How to Build Successful Children
By spending time with them
Life is unfair. That is what I was telling my kids yesterday during their umpteenth car fight. And then? I added that life is unfairly stacked in our favor.
What does that mean? Isn’t the United States a meritocracy? If you study hard and do well in school, aren’t you guaranteed a good life? Absolutely not.
When I applied to college in 1992, I could predict with virtual 100% accuracy who would get into which institutions. Armed with nothing other than SAT and Achievement scores plus grades and extracurricular activities, it was fairly easy to tell which students would be admitted to the top-tier schools, which the next level down and so forth.
All of that changed when the millennials started coming of age. You see, colleges do not increase their class size when a demographic bulge appears on the horizon. So those 800 seats in my undergraduate class? Suddenly had many more applicants than when I applied ten years earlier. Also? Electronic applications completely changed the college admissions game. My high school guidance counselor restricted the number of recommendations she would write, which in turn limited the number of schools to which I could apply. Thanks to technology, paper has been replaced by bytes, which means students can apply to many more schools.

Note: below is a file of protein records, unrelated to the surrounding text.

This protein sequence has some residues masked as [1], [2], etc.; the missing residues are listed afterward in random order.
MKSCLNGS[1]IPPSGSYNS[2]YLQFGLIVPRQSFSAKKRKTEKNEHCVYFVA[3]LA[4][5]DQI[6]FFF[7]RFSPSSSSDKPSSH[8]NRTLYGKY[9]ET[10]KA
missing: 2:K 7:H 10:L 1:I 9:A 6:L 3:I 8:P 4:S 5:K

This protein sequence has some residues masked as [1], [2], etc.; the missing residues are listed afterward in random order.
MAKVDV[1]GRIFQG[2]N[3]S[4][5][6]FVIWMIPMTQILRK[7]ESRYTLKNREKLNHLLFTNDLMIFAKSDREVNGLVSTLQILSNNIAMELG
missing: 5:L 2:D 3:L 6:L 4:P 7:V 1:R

So all of a sudden, I lost the ability to predict who would get into which schools. I was seeing students with perfect grades and SATs getting into zero colleges. I figuratively threw up my hands and moved on with life. But I filed a note in the back of my mind. And when I became a parent? I paid attention to the birth rate.
My children were born in 2006, 2008 and 2012. My two older children were born during a baby boom, which means they will face similar conditions in the college application process to the kids I saw graduating ten years after me. My baby? Arrived during a birth drought, so she will have her virtual pick of schools.
I can already see the effects of their respective birth years. My older children had extremely limited school choice options due to high demand. My baby? Can walk in anywhere and be welcomed with open arms.
So what does this mean for the future? It means that my older kids need to stand out. If they want to have any chance at all at plum opportunities, they cannot present cookie cutter resumes that are indistinguishable from a sea of applicants. And no, I am not just talking about college. I am talking about life. This applies to everything they will ever do.
So what am I doing to help them stand out? Am I paying through the nose to provide them with the best education and extracurricular activities? Am I working every connection I possess to get them into programs that will burnish their resumes? No and no. My kids attend public school in a district not renowned for the excellence of its programs. I spend very little on enrichment. So what am I doing to help my kids stand out? Spending time with them.